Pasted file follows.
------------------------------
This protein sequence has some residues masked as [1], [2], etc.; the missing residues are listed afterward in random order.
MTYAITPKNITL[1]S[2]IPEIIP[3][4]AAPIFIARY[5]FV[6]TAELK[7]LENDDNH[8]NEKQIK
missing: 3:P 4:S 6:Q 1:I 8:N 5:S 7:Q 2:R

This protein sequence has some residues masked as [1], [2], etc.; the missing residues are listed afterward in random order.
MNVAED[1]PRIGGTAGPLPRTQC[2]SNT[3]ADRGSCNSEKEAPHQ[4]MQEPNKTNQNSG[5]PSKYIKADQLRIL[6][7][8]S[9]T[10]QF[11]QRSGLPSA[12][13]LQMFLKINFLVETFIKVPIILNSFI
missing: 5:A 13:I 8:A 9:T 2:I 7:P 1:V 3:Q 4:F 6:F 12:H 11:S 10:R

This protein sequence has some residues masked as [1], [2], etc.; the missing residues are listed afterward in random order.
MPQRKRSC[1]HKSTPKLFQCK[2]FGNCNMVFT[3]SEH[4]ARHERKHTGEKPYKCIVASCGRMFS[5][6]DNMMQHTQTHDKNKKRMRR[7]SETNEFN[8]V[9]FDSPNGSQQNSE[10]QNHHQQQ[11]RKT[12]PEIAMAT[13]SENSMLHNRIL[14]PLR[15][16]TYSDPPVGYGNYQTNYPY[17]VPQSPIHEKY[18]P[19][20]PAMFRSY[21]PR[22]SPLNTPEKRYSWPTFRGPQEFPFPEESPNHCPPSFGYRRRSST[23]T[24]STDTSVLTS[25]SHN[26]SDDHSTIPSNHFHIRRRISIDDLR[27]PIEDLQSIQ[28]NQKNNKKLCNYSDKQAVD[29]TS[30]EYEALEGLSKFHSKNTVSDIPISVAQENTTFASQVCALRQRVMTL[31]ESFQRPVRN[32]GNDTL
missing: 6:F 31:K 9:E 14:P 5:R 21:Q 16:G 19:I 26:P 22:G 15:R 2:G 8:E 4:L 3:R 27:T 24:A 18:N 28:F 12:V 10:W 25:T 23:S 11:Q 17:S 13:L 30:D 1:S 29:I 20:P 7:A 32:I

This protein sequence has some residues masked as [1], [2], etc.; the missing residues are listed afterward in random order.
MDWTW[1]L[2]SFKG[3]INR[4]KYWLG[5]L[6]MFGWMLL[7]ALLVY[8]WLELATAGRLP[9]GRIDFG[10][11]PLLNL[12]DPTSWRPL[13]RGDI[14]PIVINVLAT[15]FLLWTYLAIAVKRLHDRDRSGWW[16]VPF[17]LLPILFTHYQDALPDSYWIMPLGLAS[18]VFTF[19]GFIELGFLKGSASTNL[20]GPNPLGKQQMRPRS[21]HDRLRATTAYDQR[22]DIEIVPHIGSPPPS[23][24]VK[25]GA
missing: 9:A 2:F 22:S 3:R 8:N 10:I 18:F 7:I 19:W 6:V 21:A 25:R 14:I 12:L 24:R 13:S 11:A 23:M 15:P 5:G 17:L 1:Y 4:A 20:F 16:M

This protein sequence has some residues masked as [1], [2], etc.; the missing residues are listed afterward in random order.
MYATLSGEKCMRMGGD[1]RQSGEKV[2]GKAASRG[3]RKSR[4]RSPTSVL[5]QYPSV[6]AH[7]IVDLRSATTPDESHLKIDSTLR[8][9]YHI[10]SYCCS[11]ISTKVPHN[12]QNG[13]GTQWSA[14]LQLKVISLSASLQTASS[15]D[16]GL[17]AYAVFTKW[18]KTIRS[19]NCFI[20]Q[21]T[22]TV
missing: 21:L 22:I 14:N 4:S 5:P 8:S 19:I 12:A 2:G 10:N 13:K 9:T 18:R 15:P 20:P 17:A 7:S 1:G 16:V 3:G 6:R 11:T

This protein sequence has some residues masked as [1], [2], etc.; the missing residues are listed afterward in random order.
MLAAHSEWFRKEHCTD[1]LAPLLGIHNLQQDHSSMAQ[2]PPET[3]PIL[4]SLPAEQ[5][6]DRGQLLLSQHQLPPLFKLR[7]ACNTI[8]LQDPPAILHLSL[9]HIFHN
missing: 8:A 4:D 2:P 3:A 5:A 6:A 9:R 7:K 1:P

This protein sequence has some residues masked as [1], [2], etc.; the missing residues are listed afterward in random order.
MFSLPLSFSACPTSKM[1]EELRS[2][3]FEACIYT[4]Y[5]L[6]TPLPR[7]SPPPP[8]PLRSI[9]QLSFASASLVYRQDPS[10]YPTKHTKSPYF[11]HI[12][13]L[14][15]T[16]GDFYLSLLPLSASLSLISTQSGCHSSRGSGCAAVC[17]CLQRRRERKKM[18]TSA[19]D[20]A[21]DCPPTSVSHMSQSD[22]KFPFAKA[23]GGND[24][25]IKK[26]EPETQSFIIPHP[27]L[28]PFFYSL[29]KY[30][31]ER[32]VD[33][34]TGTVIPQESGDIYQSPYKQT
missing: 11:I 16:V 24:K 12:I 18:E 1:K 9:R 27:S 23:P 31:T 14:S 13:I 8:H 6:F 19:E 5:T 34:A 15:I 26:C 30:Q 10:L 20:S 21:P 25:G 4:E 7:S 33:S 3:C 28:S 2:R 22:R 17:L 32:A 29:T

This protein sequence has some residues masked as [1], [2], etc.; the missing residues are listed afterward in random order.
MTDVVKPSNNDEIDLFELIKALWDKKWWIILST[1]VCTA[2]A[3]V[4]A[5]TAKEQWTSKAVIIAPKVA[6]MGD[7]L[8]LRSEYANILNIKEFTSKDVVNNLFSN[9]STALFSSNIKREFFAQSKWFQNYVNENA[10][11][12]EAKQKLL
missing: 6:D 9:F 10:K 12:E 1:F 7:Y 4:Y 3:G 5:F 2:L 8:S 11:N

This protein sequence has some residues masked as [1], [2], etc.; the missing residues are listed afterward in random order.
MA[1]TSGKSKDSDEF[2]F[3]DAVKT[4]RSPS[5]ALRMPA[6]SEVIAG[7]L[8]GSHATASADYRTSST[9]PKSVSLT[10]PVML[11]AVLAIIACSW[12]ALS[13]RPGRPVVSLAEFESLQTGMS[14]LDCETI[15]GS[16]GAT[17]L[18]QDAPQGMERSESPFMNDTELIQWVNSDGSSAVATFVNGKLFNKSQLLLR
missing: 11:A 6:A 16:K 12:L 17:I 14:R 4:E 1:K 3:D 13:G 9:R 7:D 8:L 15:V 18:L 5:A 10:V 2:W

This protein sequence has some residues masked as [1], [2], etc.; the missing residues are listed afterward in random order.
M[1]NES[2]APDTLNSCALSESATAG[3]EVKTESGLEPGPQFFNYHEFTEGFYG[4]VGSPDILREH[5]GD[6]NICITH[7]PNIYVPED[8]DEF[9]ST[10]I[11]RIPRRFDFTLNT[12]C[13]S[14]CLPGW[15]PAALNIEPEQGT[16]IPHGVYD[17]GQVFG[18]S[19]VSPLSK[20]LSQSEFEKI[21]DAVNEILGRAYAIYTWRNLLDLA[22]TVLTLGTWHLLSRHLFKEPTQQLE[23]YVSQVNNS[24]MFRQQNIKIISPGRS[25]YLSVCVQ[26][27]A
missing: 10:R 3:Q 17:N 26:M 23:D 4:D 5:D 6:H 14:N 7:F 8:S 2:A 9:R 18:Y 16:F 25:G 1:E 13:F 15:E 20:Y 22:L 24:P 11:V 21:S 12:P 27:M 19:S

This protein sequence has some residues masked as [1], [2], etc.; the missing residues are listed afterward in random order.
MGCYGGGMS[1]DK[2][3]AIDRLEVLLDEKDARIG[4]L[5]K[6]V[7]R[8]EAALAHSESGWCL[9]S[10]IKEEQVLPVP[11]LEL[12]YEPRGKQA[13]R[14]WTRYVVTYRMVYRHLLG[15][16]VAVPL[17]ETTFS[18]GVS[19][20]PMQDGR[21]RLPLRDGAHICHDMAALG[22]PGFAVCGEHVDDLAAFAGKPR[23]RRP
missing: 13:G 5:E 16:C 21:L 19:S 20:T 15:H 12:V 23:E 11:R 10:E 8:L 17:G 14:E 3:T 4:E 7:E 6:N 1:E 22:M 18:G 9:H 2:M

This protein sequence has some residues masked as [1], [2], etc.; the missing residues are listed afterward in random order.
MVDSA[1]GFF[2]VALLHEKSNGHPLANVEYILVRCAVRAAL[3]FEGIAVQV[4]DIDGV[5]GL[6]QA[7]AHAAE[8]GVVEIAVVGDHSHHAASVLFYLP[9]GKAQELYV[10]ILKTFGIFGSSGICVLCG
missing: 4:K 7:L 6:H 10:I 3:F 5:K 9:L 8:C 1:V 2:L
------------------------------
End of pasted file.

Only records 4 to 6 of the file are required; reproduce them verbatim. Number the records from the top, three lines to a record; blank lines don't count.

This protein sequence has some residues masked as [1], [2], etc.; the missing residues are listed afterward in random order.
MDWTW[1]L[2]SFKG[3]INR[4]KYWLG[5]L[6]MFGWMLL[7]ALLVY[8]WLELATAGRLP[9]GRIDFG[10][11]PLLNL[12]DPTSWRPL[13]RGDI[14]PIVINVLAT[15]FLLWTYLAIAVKRLHDRDRSGWW[16]VPF[17]LLPILFTHYQDALPDSYWIMPLGLAS[18]VFTF[19]GFIELGFLKGSASTNL[20]GPNPLGKQQMRPRS[21]HDRLRATTAYDQR[22]DIEIVPHIGSPPPS[23][24]VK[25]GA
missing: 9:A 2:F 22:S 3:R 8:N 10:I 18:F 7:I 19:W 6:V 21:A 25:R 14:I 12:L 24:R 13:S 11:A 23:M 15:P 5:G 17:L 1:Y 4:A 20:F 16:M

This protein sequence has some residues masked as [1], [2], etc.; the missing residues are listed afterward in random order.
MYATLSGEKCMRMGGD[1]RQSGEKV[2]GKAASRG[3]RKSR[4]RSPTSVL[5]QYPSV[6]AH[7]IVDLRSATTPDESHLKIDSTLR[8][9]YHI[10]SYCCS[11]ISTKVPHN[12]QNG[13]GTQWSA[14]LQLKVISLSASLQTASS[15]D[16]GL[17]AYAVFTKW[18]KTIRS[19]NCFI[20]Q[21]T[22]TV
missing: 21:L 22:I 14:N 4:S 5:P 8:S 19:I 12:A 2:G 10:N 13:K 9:T 18:R 15:P 20:P 17:A 7:S 1:G 16:V 3:G 6:R 11:T

This protein sequence has some residues masked as [1], [2], etc.; the missing residues are listed afterward in random order.
MLAAHSEWFRKEHCTD[1]LAPLLGIHNLQQDHSSMAQ[2]PPET[3]PIL[4]SLPAEQ[5][6]DRGQLLLSQHQLPPLFKLR[7]ACNTI[8]LQDPPAILHLSL[9]HIFHN
missing: 8:A 4:D 2:P 3:A 5:A 6:A 9:R 7:K 1:P